A palladium exchange traded fund soared on Friday, with palladium prices briefly trading above $3,000 per ounce for the first time since May and nearing an all-time high, as supplies from top producer Russia came into question.
The abrdn Standard Physical Palladium Shares ETF (NYSEArca: PALL) jumped 7.0% on Friday, with the palladium spot price up 7.1% to $2,982 per ounce.
“Palladium is the one commodity from Russia that accounts for a sizable amount of exposure to the country, so it is in the sweet spot in terms of its impact,” ED&F Man Capital Markets analyst Edward Meir told Reuters.
Russia is a key palladium producer, accounting for 40% of all mined production. The precious metal is largely used in catalytic converters in automobiles to reduce harmful greenhouse gas emissions, and supplies are almost always transported by passenger planes, which have been cut off from many Western countries due to sanctions. With most of Europe’s airspace closed to Russia, miners are looking for alternative routes to supply paying customers, Bloomberg reports.
“There’s growing consensus that Russia is not slowing down its military campaign and you’re only going to see sanctions become a lot harder, and that’s really going to disrupt businesses to get their hands on that supply of palladium,” Edward Moya, senior market analyst at OANDA, told Reuters. “Flight bans, logistical issues and sanctions will keep palladium very bullish because this is happening during the time when demand is starting to pick up significantly.”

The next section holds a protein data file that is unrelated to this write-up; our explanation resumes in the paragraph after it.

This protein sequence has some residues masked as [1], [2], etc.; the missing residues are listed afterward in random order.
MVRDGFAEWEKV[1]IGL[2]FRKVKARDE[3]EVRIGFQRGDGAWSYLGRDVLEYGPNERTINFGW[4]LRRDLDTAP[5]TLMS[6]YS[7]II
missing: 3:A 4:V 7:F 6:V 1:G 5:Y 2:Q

The ongoing Russia-Ukraine war will continue to help support safe haven precious metals and disrupt global supply chains, further adding to elevated inflationary pressures.
“Russia-Ukraine crisis will continue to support the prospect for higher precious metal prices,” Saxo Bank analyst Ole Hansen said in a note. “This not only due to a potential short-term safe-haven bid which will ebb and flow, but more importantly due to what this tension will mean for inflation, growth and central banks’ rate hike expectations.”
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